I’m not a big fan (for reasons that will become clear) of the notion of “cultural appropriation” as a bad thing. But it doesn’t come up a lot in the kind of porn I write about and share here. Thus did my feelers twitch when I saw this tweet:

I agree! Cultural appropriation, which was called “cultural borrowing” back when I studied this sort of thing, is what (IMO) makes every large “world city” great to visit or live in. It’s at the heart of the cultural “melting pot” notion, too, which I am old enough to remember used to be touted as the thing that made the USA such a successful and dynamic society. Cultural borrowing is as old as human trade; without it, the original Silk Road would never been a route of consequence. What’s awesome about cultural borrowing is that just as with intellectual property, when you copy, you multiply; there’s no diminution suffered by the original author, no deprivation suffered by the original culture. The beauty of cultural “borrowing” is that you can imitate what you like from another culture (the food, the music, the clothes, the art) without depriving anybody of anything. (Calling it “cultural appropriation” reveals the same sort of mentality that thinks of copying intellectual property as “stealing” it.)

So why was Hywel Phillips, who (with his beautiful wife Ariel Anderssen) creates several classy erotic websites including Restrained Elegance and Silk Soles, having to pop up on Twitter in defense of cultural appropriation? I had to know more.


It turns out he got some flak on Twitter for posting “a white girl in a kimono” (see above). His blog explains it all: Why I Will Not Be Taking This Photo Down.

Gracious, I should hope not! It’s utterly lovely!

Phillips explains:

All people of all cultures have drawn inspiration and innovation from other cultures, throughout human history and indeed before. We are all human beings, and we should all be allowed to draw inspiration from cultures we were not born into.

White girls should be allowed to wear kimonos. Nigerian girls should be allowed to wear Ancient Greek Peplos. I have photographed Swedish, Romanian and Scottish girls wearing Cheongsams. I’ve photographed Italian people wearing historical Viking dress and English women wearing Togas. I’ve photographed Dutch men wearing dress traditionally considered appropriate for women; were they culturally appropriating the clothes of a traditionally oppressed minority? No, they were just doing something they enjoyed.

Should I have been offended at the cultural appropriation of English people wearing traditional Welsh dress at school Eisteddfods? Why should I? It’s not in any meaningful sense mine, even though I was born and raised in the country from whence the tradition originates.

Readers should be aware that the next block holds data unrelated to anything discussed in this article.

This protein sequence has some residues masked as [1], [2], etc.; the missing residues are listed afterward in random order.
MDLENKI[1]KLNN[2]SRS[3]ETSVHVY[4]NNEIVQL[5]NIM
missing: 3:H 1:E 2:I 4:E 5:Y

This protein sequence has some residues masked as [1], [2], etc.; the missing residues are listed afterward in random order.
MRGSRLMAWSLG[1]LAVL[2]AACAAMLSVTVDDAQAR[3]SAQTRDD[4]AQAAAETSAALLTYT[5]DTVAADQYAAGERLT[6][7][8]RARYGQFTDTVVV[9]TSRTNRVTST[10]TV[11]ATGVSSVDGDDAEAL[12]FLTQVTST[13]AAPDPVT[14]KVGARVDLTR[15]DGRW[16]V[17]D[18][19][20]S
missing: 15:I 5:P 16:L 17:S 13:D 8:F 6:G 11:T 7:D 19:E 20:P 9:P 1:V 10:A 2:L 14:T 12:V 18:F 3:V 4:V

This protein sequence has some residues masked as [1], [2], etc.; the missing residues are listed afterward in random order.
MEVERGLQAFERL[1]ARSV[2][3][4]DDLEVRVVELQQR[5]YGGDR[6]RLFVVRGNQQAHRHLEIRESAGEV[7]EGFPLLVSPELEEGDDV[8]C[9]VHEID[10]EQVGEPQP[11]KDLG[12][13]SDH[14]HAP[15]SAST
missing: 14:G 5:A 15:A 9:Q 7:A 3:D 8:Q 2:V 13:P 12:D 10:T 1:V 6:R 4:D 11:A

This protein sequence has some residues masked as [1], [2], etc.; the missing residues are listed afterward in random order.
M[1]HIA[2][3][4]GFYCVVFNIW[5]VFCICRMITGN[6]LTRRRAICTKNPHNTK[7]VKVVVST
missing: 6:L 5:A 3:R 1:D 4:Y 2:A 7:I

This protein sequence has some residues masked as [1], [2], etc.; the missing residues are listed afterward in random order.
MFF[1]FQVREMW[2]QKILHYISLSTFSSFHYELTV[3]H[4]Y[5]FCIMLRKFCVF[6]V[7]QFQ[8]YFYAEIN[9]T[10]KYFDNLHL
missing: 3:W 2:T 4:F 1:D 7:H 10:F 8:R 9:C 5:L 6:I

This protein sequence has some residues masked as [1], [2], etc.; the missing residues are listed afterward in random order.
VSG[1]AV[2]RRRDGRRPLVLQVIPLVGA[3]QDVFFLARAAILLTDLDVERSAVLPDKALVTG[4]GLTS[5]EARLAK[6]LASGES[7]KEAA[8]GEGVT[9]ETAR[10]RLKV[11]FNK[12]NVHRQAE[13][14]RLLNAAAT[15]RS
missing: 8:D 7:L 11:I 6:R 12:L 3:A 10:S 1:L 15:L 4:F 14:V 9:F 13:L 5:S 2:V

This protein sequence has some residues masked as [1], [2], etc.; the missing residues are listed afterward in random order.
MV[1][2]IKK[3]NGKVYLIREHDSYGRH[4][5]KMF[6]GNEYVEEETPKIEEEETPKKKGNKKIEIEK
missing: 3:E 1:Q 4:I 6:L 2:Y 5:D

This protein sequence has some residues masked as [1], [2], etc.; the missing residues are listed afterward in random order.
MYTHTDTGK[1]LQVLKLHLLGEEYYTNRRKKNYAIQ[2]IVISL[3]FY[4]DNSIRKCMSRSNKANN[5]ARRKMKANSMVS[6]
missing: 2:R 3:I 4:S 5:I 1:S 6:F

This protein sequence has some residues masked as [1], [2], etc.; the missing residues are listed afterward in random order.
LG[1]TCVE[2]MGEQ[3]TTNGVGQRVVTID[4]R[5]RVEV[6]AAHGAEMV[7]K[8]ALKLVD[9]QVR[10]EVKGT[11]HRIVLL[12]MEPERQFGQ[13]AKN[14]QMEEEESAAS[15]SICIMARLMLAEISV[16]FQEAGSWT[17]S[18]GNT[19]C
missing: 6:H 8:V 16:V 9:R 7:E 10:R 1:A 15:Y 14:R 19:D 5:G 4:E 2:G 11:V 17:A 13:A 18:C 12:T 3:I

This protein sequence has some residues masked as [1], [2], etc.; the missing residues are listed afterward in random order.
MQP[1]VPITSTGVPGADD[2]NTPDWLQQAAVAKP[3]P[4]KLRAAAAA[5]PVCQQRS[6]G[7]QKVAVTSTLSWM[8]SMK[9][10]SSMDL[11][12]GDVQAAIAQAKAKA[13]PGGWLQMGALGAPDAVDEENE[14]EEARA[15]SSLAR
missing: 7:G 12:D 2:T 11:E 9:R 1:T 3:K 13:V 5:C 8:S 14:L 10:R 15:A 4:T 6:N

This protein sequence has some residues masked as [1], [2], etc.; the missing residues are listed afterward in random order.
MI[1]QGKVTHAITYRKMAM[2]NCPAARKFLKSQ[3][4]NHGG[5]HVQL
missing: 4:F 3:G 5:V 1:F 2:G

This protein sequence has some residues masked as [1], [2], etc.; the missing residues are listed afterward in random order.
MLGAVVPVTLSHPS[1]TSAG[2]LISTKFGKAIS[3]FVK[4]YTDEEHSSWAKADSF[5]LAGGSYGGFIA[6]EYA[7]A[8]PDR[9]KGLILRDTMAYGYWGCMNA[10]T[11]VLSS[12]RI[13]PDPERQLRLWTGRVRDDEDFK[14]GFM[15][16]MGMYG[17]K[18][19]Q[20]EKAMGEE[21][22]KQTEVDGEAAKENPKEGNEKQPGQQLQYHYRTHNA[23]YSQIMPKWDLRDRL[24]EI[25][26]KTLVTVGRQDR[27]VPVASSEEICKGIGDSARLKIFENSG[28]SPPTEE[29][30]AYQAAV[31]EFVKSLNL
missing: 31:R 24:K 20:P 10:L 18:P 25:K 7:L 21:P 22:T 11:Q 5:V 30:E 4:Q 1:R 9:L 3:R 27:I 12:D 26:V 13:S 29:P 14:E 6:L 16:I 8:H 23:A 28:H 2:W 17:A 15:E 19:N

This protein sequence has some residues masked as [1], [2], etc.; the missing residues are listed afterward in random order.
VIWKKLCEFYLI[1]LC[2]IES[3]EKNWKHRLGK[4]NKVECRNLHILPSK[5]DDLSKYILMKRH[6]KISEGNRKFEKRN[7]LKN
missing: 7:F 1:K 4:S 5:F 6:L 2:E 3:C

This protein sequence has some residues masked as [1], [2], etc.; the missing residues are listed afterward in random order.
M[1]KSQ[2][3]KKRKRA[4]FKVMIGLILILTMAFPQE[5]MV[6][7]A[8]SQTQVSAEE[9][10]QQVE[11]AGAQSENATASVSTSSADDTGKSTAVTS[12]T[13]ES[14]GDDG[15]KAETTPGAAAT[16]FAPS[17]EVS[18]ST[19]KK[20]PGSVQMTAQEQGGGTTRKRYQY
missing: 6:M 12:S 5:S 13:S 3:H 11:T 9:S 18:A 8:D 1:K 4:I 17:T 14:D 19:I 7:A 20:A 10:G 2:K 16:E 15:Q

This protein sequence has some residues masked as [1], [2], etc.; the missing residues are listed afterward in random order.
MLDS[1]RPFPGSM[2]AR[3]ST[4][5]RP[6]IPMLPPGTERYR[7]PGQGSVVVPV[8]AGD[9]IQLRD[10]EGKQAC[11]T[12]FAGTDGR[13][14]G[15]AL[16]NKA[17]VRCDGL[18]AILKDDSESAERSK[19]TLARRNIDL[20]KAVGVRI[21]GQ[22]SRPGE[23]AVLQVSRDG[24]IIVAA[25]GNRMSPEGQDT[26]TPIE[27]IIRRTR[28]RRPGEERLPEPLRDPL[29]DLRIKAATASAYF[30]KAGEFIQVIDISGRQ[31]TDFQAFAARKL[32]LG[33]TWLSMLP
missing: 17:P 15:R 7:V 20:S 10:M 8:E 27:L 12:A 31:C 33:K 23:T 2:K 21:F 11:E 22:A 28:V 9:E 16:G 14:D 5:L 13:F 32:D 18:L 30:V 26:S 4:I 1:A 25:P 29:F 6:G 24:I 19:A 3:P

I’m no moral authority, but I do have a silver rule to back up the golden rule. Replace all labels by the word “person” or “people” and see what I think of it then.

“Should a white girl be allowed to be photographed wearing a kimono?” becomes “Should a person be allowed to be photographed wearing a kimono?”. Yes they should. Anybody who wants to should be able to.

What is the alternative? Not shooting those photos with that model, I guess. Does that mean we should racially segregate the models who come to work with us?

He then goes into the cultural symbolism and putative “ownership” of that particular kimono, to a depth which some might consider pedantic but which I found fascinating:

And let’s examine the Kimono in that photograph. It is a kimono in the following two senses (again, after Wikipedia). 1) It is a thing to wear, which is the literal meaning, and 2) It is similar in design to the traditional Japanese garment of that name.

It was designed and sewn by a British person based on a pattern designed by a European (inspired by that traditional Japenese style), from fabric made in India. That fabric is a synthetic one invented in Britain (or at least most likely descended from a material invented in Britain) but designed to look like a traditional Chinese fabric in texture and also with a design inspired by Chinese tradition.

There’s a long history of colonialism and bloody war between many of those civilisations.

The kimono itself, according to Wikipedia, was heavily influenced by traditional Han Chinese clothing. So should Japanese people even be allowed to wear them, since they are apparently culturally appropriated from China? What is the statute of limitations on how long ago a borrowing has to be before it becomes legitimate?

This is nonsense. Throughout history we’ve all begged, borrowed and stolen inspiration from each other, all the time and in all directions. We are all human beings. We should be allowed to. It is one of the most fertile sources of innovation we have.


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